Fluorescence and bioluminescence procedures for functional proteomics

Anke Prinz, Gregor Reither, Mandy Diskar, Carsten Schultz

Research output: Contribution to journalReview article

24 Citations (Scopus)

Abstract

This review aims to provide an overview of current optical procedures used in functional proteomics, investigating protein localization, protein-protein interaction, intracellular signaling events, and second messenger generation in living cells. Reporter assays using proteins tagged with fluorescent or bioluminescent moieties are discussed. Recently, intracellular biosensor assays, flow cytometry-based techniques (fluorescent cell barcoding), as well as transfected cell microarray assays involving RNA interference coupled with automated imaging were introduced and have been adopted as screening platforms for annotating small molecules, investigating signaling events, or in phenotype analysis. These novel methodological advances include improved image acquisition and processing techniques and help linking in vitro observations to in vivo processes. In addition, the acquired data are increasingly quantitative in nature and will therefore pave the way for modeling of signaling cascades and other complex cellular events, an important step toward systems biology.

Original languageEnglish (US)
Pages (from-to)1179-1196
Number of pages18
JournalProteomics
Volume8
Issue number6
DOIs
StatePublished - Mar 2008
Externally publishedYes

Fingerprint

Bioluminescence
Proteomics
Fluorescence
Assays
Intracellular Signaling Peptides and Proteins
Proteins
Systems Biology
Biosensing Techniques
Second Messenger Systems
RNA Interference
Flow cytometry
Image acquisition
Flow Cytometry
Microarrays
Biosensors
Phenotype
Screening
Image processing
Cells
RNA

Keywords

  • Bioluminescence
  • Fluorescence
  • Imaging
  • Protein-protein interaction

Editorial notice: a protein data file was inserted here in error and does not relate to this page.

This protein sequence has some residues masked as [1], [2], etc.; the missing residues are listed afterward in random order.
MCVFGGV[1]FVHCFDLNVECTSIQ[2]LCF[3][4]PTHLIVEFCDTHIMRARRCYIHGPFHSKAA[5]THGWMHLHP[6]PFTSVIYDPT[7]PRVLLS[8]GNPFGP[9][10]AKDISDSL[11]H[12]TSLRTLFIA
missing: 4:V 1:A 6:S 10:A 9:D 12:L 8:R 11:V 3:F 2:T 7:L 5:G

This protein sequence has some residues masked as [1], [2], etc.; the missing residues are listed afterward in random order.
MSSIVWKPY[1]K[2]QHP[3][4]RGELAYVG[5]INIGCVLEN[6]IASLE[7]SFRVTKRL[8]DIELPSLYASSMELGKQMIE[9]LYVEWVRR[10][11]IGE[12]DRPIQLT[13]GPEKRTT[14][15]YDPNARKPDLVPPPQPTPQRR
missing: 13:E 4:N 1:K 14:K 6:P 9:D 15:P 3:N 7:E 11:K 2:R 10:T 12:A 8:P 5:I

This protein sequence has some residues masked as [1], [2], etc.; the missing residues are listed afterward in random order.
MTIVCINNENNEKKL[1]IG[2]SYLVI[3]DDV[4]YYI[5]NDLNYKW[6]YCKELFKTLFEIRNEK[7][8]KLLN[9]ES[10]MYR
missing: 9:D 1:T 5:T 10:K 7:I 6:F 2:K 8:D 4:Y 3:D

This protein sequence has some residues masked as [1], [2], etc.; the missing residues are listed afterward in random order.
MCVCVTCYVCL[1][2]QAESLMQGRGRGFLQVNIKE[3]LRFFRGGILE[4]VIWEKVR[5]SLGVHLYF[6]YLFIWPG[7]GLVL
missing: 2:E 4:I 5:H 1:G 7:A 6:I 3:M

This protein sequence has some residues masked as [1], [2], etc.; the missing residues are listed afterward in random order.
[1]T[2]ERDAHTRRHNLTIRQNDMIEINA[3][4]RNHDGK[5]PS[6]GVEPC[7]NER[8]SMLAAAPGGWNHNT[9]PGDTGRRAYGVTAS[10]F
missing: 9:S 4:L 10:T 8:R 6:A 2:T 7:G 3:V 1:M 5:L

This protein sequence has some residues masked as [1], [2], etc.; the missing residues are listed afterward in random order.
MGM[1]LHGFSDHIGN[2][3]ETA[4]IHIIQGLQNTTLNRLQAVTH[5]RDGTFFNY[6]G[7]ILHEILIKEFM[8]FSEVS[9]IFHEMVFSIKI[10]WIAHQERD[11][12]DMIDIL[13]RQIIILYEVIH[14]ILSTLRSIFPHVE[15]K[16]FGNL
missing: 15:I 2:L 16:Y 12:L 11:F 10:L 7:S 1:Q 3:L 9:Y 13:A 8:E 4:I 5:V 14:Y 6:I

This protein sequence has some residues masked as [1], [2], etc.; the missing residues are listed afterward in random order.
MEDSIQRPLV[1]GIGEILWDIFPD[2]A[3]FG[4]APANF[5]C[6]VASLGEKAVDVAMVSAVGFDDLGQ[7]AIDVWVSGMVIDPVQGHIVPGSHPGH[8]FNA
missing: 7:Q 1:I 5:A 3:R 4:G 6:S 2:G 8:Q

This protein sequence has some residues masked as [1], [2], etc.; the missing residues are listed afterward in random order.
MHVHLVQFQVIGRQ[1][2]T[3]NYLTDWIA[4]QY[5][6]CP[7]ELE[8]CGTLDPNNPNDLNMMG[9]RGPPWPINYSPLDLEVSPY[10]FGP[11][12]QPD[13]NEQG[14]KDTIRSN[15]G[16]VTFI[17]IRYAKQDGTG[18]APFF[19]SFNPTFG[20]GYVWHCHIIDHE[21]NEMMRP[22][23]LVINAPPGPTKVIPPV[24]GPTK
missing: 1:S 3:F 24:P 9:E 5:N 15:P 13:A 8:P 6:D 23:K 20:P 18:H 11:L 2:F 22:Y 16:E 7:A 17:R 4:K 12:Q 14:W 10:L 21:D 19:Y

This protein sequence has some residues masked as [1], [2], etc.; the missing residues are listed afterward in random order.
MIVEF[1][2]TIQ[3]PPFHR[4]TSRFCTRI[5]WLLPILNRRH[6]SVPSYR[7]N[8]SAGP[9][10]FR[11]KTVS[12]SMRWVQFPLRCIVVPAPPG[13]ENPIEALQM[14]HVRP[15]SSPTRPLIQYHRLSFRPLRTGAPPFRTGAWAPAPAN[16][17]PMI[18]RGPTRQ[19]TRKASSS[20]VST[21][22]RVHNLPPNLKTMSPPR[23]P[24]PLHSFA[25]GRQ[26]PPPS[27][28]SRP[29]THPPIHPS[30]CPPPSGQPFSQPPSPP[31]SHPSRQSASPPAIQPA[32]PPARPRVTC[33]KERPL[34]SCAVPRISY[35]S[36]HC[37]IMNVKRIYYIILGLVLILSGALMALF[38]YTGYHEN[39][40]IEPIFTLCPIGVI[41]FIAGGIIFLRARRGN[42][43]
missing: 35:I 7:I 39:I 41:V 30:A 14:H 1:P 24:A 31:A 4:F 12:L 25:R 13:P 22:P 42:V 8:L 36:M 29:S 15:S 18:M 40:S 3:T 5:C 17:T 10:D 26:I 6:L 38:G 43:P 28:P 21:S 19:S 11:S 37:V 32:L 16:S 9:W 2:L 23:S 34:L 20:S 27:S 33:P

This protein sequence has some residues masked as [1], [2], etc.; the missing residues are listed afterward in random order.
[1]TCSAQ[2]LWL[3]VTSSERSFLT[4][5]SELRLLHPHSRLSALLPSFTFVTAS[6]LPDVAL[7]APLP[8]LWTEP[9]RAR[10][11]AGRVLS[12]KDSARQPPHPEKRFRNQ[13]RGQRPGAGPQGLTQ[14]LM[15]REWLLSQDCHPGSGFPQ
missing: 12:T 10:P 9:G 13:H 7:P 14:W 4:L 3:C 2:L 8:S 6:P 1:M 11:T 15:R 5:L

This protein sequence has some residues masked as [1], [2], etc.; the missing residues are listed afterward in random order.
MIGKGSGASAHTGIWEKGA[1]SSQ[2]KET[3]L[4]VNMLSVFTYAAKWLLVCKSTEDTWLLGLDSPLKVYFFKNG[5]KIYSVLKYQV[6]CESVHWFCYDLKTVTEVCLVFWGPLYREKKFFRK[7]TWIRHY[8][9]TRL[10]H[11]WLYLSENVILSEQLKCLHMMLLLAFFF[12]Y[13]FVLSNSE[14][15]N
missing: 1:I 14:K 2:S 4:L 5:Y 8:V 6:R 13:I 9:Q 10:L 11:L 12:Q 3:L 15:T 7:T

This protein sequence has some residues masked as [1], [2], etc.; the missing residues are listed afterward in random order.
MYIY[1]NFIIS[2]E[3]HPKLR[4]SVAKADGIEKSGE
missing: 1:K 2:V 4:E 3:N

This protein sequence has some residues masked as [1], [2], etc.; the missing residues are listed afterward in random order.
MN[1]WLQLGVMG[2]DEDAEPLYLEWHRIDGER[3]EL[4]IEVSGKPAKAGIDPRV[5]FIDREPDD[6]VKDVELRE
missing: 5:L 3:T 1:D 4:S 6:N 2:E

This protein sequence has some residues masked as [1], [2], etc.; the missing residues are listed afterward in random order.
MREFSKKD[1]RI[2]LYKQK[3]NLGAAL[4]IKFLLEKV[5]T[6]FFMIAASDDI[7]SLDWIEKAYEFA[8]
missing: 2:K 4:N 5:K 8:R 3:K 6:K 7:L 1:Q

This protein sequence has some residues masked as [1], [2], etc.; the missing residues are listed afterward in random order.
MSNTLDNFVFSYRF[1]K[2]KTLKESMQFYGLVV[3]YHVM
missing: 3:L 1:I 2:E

• Resonance energy transfer

ASJC Scopus subject areas

  • Biochemistry
  • Molecular Biology

Cite this

Fluorescence and bioluminescence procedures for functional proteomics. / Prinz, Anke; Reither, Gregor; Diskar, Mandy; Schultz, Carsten.

In: Proteomics, Vol. 8, No. 6, 03.2008, p. 1179-1196.

Research output: Contribution to journalReview article

Prinz, Anke ; Reither, Gregor ; Diskar, Mandy ; Schultz, Carsten. / Fluorescence and bioluminescence procedures for functional proteomics. In: Proteomics. 2008 ; Vol. 8, No. 6. pp. 1179-1196.
@article{95dae5d9ec7443d2b2720d09dda3bb49,
title = "Fluorescence and bioluminescence procedures for functional proteomics",
abstract = "This review aims to provide an overview of current optical procedures used in functional proteomics, investigating protein localization, protein-protein interaction, intracellular signaling events, and second messenger generation in living cells. Reporter assays using proteins tagged with fluorescent or bioluminescent moieties are discussed. Recently, intracellular biosensor assays, flow cytometry-based techniques (fluorescent cell barcoding), as well as transfected cell microarray assays involving RNA interference coupled with automated imaging were introduced and have been adopted as screening platforms for annotating small molecules, investigating signaling events, or in phenotype analysis. These novel methodological advances include improved image acquisition and processing techniques and help linking in vitro observations to in vivo processes. In addition, the acquired data are increasingly quantitative in nature and will therefore pave the way for modeling of signaling cascades and other complex cellular events, an important step toward systems biology.",